The current answers on Definite/indefinite articles vs. inflections agree that (definite) articles are acquired by languages, not lost.
I'm wondering what Eastern Aramaic has to say about this. Semitic nouns can be in the absolute (default) or the construct state (for genitive constructions). Aramaic develops an emphatic state to mark definiteness. However, in Eastern Aramaic this emphatic state becomes the default, so the definite article effectively gets lost. This is, at least, how I interpret Gzella (A Cultural History of Aramaic, 2015, p. 28):
The “absolute” state (or “unbound form”) acts as the unmarked form; when the emphatic state emerged as a postpositive definite article, the absolute state came to signal indefiniteness. It is generally used with the quantifier /koll/ ‘all’, adverbial and numerical constructions, and predicative adjectives. Morphological definiteness marking spread gradually during the opening centuries of the first millennium b.c.e., following a common tendency in Northwest Semitic, but the “emphatic state” lost this function in later Eastern Aramaic (for instance in Syriac) again and became the unmarked form, whereas new definiteness markers then evolved from demonstratives in Neo-Aramaic languages.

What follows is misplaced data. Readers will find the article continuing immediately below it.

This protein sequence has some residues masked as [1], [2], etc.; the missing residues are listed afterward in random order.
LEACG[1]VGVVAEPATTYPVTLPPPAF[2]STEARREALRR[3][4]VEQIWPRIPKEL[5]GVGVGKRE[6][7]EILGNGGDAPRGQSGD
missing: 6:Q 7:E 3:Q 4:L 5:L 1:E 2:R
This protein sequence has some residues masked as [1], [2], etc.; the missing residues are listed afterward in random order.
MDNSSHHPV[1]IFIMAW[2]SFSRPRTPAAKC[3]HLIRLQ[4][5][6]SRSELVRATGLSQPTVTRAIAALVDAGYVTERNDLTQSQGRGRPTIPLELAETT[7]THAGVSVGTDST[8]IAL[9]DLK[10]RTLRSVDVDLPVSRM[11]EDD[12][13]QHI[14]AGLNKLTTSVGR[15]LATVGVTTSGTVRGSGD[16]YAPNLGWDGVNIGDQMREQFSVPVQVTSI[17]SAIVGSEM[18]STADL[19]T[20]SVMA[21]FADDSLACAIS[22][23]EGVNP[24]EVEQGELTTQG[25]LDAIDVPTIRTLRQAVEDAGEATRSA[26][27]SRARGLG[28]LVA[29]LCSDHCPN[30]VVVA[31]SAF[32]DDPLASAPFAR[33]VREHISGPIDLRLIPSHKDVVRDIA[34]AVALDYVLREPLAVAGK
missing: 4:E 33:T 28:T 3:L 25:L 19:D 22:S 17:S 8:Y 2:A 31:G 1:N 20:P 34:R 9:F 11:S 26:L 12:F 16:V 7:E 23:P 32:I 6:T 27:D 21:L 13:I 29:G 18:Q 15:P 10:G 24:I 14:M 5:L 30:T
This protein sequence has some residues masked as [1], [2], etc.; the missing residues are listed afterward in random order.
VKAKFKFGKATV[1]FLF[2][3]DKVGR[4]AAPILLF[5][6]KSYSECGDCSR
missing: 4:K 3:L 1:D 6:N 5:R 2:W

Is "(definite) articles are acquired, not lost" a universal, or should I read the linked question in the context of Indo-European only?